Science and Engineering Ethics 1 (4):383-387 (1995)

In response to a series of allegations of scientific misconduct in the 1980’s, a number of scientific societies, national agencies, and academic institutions, including Harvard Medical School, devised guidelines to increase awareness of optimal scientific practices and to attempt to prevent as many episodes of misconduct as possible. The chief argument for adopting guidelines is to promote good science. There is no evidence that well-crafted guidelines have had any detrimental effect on creativity since they focus on design of research studies, documentation of research findings, assignment of credit through authorship, data management and supervision of trainees, not on the origin and evolution of ideas. This paper addresses a spectrum of causes of scientific misconduct or unacceptable scientific behavior and couples these with estimates of the potential for prevention if guidelines for scientific investigation are adopted. The conclusion is that clear and understandable guidelines should help to reduce the chance that flawed research will escape from our institutions. However, they cannot be relied upon alone to prevent all instances of scientific misconduct and should be regarded rather as one means of bolstering the integrity of the entire scientific enterprise.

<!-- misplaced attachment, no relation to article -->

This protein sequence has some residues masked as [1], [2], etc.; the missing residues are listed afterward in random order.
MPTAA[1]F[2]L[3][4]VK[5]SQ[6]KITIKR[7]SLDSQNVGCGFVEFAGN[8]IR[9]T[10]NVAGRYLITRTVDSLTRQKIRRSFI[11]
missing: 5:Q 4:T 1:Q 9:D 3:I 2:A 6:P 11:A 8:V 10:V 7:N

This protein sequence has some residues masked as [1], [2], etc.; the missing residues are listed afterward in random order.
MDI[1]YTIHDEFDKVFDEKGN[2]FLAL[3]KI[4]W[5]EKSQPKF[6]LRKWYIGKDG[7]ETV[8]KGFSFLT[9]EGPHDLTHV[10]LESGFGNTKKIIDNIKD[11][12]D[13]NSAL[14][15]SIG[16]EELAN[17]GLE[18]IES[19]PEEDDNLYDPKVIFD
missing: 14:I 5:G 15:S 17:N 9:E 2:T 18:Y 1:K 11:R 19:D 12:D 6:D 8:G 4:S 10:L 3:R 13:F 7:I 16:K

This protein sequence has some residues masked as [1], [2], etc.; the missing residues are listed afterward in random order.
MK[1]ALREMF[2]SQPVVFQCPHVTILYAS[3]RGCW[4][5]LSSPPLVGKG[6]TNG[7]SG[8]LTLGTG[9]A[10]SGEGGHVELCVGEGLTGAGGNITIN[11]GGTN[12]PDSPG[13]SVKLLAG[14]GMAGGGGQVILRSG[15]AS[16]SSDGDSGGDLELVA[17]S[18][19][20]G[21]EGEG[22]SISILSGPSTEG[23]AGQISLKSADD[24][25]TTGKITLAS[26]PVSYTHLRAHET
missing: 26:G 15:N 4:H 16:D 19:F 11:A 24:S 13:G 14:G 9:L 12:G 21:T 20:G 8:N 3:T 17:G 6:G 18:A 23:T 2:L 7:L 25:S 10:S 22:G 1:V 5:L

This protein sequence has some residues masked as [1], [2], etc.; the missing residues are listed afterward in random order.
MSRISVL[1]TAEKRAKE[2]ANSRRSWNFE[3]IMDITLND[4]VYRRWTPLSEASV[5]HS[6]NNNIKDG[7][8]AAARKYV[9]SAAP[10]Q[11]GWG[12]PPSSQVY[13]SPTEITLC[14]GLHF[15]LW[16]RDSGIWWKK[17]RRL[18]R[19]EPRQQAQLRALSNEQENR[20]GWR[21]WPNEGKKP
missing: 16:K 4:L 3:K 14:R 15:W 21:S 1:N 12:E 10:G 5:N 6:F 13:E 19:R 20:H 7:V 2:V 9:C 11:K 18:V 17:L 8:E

Keywords scientific misconduct  research guidelines  scientific integrity
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DOI 10.1007/BF02583256
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Truth and Trustworthiness in Research.C. Whitbeck - 1995 - Science and Engineering Ethics 1 (4):403-416.

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